There is no shortcut here, the more words you know, the easier it will be to pass this section. I will continue to learn vocabulary as I have been doing, looking for example sentences in the dictionary and systematically learning the words in context, which means, adding sentences to Anki instead of words only.


Instead of trying to learn even more N1 grammar points, I should focus on reviewing the N2 and even N3 grammar and be sure that I feel at ease with it. I will also try to be more attentive when I am reading in Japanese, and analyse why I don’t understand a sentence. I think that this kind of exercise will be useful to pass the grammar section of the JLPT.


I don’t know what I can do to improve my reading, because it was not the texts that I found difficult, but the questions. I am sure I would find them as difficult if they were in English! (And I wouldn’t be surprised if native speakers of Japanese said that the reading section of the JLPT N1 was difficult…) Maybe I should buy the Shin Kanzen textbook for reading and study with it?


Here again, no shortcut: I must listen to more Japanese! I feel very motivated to take on the challenge and try to improve my listening level before December. I don’t think that the dialogues use words that I don’t know, I think that the problem is that I just don’t recognise the words that I am supposed to know. Practice is key!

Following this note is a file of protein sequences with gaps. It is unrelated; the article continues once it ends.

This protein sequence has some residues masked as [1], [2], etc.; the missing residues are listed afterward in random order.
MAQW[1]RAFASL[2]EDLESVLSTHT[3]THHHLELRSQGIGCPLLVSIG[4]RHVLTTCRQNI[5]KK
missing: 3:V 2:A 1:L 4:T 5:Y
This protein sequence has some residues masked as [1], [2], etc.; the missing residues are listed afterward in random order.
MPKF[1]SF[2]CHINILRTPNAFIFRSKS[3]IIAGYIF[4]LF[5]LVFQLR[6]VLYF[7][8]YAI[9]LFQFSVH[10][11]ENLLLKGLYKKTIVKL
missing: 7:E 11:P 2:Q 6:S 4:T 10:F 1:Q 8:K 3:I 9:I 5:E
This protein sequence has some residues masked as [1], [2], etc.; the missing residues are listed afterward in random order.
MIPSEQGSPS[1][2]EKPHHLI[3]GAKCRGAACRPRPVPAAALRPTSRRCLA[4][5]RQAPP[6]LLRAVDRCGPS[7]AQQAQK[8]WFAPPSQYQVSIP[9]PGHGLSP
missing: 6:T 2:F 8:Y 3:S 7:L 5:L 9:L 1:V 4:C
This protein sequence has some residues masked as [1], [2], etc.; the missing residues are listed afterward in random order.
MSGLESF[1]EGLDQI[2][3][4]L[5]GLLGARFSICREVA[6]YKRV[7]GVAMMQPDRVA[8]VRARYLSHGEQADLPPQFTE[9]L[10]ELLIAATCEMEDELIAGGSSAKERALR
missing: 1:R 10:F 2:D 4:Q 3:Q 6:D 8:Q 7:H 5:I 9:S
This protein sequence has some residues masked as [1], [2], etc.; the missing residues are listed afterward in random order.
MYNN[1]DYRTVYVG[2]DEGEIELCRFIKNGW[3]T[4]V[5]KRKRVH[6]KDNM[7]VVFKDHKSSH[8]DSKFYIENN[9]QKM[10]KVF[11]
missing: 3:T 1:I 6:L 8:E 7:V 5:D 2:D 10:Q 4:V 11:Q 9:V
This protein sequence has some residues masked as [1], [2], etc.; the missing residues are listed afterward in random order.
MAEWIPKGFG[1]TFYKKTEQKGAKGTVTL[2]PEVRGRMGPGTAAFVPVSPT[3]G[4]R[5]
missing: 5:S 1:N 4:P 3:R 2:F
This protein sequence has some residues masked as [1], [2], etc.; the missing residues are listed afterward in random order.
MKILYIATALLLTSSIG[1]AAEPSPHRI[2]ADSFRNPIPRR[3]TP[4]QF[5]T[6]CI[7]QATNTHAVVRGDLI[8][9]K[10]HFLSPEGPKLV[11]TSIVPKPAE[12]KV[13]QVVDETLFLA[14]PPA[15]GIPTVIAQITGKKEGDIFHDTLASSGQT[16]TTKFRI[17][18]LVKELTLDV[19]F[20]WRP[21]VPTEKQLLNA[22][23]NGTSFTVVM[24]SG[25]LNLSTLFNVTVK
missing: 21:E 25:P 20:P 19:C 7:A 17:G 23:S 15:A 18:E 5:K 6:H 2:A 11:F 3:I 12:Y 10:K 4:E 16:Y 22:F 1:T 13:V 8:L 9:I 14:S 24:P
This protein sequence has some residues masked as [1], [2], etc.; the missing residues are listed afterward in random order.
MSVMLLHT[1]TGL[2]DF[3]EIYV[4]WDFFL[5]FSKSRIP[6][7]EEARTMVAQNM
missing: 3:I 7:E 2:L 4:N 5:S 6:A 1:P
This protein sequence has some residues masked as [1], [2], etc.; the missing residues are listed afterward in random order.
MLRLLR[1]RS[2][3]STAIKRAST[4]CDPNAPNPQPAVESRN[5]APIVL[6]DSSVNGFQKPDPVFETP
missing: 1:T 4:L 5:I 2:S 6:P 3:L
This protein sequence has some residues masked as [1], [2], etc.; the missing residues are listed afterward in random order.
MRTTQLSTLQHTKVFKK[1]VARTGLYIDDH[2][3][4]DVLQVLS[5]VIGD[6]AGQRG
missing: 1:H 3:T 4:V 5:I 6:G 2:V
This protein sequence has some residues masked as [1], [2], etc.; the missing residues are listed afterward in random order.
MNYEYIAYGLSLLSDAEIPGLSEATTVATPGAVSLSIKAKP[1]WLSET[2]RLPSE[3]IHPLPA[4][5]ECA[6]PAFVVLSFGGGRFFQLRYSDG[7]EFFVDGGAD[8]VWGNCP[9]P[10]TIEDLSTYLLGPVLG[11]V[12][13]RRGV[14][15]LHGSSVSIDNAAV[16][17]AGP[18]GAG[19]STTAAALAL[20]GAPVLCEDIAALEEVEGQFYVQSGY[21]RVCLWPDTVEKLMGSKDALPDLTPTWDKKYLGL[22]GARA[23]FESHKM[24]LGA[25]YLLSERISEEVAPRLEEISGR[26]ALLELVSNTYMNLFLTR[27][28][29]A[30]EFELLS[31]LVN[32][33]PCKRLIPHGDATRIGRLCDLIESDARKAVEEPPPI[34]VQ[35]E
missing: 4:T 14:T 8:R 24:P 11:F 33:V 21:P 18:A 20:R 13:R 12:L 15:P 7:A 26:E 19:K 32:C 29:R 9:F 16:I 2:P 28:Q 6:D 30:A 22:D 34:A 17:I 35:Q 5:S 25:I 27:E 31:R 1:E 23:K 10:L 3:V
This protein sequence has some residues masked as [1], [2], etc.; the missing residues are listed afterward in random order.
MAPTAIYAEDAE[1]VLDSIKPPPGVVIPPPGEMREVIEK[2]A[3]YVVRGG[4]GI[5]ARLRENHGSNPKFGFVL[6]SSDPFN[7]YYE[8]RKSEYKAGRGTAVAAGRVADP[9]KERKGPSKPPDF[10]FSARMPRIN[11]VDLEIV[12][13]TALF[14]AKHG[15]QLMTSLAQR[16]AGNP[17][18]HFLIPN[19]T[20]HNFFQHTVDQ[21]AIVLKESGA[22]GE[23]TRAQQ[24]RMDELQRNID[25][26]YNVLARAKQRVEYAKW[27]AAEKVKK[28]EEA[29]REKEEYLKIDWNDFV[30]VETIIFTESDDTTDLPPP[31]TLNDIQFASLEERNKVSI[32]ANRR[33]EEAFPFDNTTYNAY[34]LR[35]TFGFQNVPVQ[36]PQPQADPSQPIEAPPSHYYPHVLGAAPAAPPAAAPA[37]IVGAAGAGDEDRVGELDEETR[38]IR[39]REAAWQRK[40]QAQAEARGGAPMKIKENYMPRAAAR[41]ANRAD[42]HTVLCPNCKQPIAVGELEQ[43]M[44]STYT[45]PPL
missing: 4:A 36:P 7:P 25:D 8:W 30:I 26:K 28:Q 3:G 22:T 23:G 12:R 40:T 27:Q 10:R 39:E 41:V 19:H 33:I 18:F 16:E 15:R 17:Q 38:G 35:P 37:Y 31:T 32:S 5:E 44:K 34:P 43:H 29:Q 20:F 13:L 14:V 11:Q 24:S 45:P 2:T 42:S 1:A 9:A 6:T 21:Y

This is it for my JLPT report! I don’t know if I will pass, but I am confident that I will be able to pass in December if I study accordingly until then!

I will be away for two weeks, and I will be back to studying Japanese on Monday 22th! (And I will certainly post a book review in the meanwhile!)

7 thoughts on “Taking the JLPT N1 for the first time!

  1. I’m sure you passed… why did you sign up for 2 tests?? i like gauging my progress by using native material. like for Spanish, i sporadically listen to spanish youtube vids so that I can listen to them months later to see how much i improved etc. i remember when i first heard this mexican vlogger i could only pick out a few words here and there since she talks so fast but now i understand her much better. I’m sure you have stuff like that for japanese https://www.youtube.com/watch?v=eWnE-cOGnOI https://www.youtube.com/watch?v=ruf08h_kscE